Susan Clubb, DVM, Dipl ABVP
Carolyn Cray, PhD University of Miami
Frank Enders Juan Anthonio Armas Garcia
Miguel Casares Loro Parque
Canary Islands, Spain
Session # 470
Feather destruction is a common and complex problem associated with the maintenance of psittacine birds in captivity. It is one of the most frequent reasons for presentation of pet birds to the avian practitioner. Despite the abundance of literature on the subject, few publications have involved detailed analysis of a large number of cases with common husbandry standards. If this study only serves to develop a systematic model for evaluation of data, it will be of value.
A database was established in order to collect uniform data that could be used to establish a baseline on feather damage in this collection. The database was designed to accommodate repeated examinations in order to detect trends, associated with various forms of intervention, which will be used in future studies. The preliminary report will illustrate findings of the initial examinations and historical assessment.
The Loro Parque Foundation collection contains 58 genera and over 300 species and sub-species of parrots. In this study 497 birds were examined, some birds were examined several times. Initial examinations were made during annual physical examinations from November 1996 to January 1997, with subsequent examinations in 1998 and 1999.
The parrot collection of the Loro Parque Foundation is housed outdoors with most birds housed in breeding flights or cages and in pairs. The Park is located in Puerto de la Cruz on the north side of Tenerife Island in the Canary Islands (28o23’N, 16o33’W). The altitude is approximately 50-100 meters above sea level. The climate is subtropical with a median daily temperature of 19oC (66oF) with maximum temperatures of approximately 26.7oC (80oF) (September) and lows of 12oC (53oF) (January). Average relative humidity is 74%. Average precipitation is 30.85mm with an average of 3.1 days with precipitation per month. Average daily hours of sunshine (without clouds) is 5.3 hours. Mornings and late afternoons are usually cloudy.
The diet used in the collection is varied and includes extruded formulated diets, seed mixes, fresh fruits and vegetables, and natural foods such as palm nuts, breads, nectars, and nuts as appropriate for the species. Birds are fed twice daily. Water supply is chlorinated, then cleansed by reverse osmosis.
Each bird was evaluated systematically. General information about each individual bird included its species, sex, age (if known or estimated), weight, identification, source (wild-caught, captive bred, etc), and cage number. More subjective individual information included subjective assessment of weight (normal, slightly thin, very thin, slightly fat, obese). General condition was classified as excellent, good, or poor.
A housing assessment was recorded and included the cage size and the number of years housed in the existing cage. The characteristics of the cage, such as orientation of the nest box (north, south, east, or west), and a subjective measure of disturbance and illumination of the cage was entered.
Health history was classified as no health history, excellent, good, poor, or chronic problems. Feather and skin history was classified as no history, no previous problems, sporadic problems, or chronic problems. Type of feather damage behavior was classified as picking self only, picking self and mate, picked by mate, mate picking both, or mate picking self, juveniles chewing own feathers, and juveniles chewing others feathers.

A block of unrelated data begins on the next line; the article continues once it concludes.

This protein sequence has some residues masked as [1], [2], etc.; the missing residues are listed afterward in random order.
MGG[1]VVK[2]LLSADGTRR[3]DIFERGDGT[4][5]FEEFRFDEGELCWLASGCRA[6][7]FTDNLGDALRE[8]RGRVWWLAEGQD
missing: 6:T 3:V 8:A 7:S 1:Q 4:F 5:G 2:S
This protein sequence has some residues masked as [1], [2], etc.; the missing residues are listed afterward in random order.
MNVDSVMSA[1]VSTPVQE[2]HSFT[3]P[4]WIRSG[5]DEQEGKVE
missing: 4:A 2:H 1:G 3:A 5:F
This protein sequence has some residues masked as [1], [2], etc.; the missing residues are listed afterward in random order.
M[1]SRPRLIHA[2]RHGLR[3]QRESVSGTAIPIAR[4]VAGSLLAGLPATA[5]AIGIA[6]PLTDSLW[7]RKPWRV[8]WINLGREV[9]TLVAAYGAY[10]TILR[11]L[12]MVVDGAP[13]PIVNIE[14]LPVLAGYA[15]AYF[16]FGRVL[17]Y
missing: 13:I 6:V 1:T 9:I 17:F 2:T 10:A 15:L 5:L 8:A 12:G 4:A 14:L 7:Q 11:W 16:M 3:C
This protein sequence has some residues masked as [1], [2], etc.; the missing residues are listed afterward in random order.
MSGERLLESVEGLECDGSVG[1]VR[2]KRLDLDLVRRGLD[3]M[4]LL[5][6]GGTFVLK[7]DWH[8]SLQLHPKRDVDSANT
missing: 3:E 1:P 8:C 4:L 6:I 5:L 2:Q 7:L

Reproductive history was graded as not paired, paired but no production, poor production, infertile eggs, broken eggs, same sex pair, housed with birds of another species. Rearing was graded as unknown, wild caught, parent- reared, hand-reared, and partially hand-reared.
Feather condition on each body part was evaluated systematically and data recorded separately for the head, neck, back, chest, abdomen, right wing, left wing, right leg, left leg, vent/pygostyle, and tail. In each area, the following determinations were made by type of feather damaged, and type of feather damage. Amount of feather loss or damage was graded as little, less than half, more then half, or all. Type of feathers damages were coverts, down, rectrices, or remiges. The type of feather damage included plucked, broken, stripped rachus, chewed edges, chewed shaft, color change, presence of grease, or feather fungus. Feather damage was judged to be either bilaterally symmetrical or asymmetrical.
Skin evaluation included dry skin, crusty or scaly skin, thickened skin, edema, erythema, scarred follicles, pustules, or pigmentation. An attempt was made to document whether birds had pruritus, but this proved difficult. The scale was no evaluation, no pruritis observed, slight, medium, and severe pruritis.
Materials and Methods
Data was evaluated using Microsoft Excel 5.0. Trends in the database were evlauated using bar graphs. Data were evaluated for all birds in the study as well as by genera. Specific areas of interest have been selected for presentation including:
- Total frequency in collection
- Frequency by genus ( percentage of the collection)
- Frequency by sex
- Frequency by rearing method.
- Frequency in association with health history
- Frequency in association with feather damage history
- Frequency in association with reproductive history
- Frequency in association with general condition
- Frequency of bilateral vs unilateral presentation
- Frequency of total by body part affected
- Frequency by type of feather damage
- Frequency and type of skin disorders
Laboratory Analysis of Blood Samples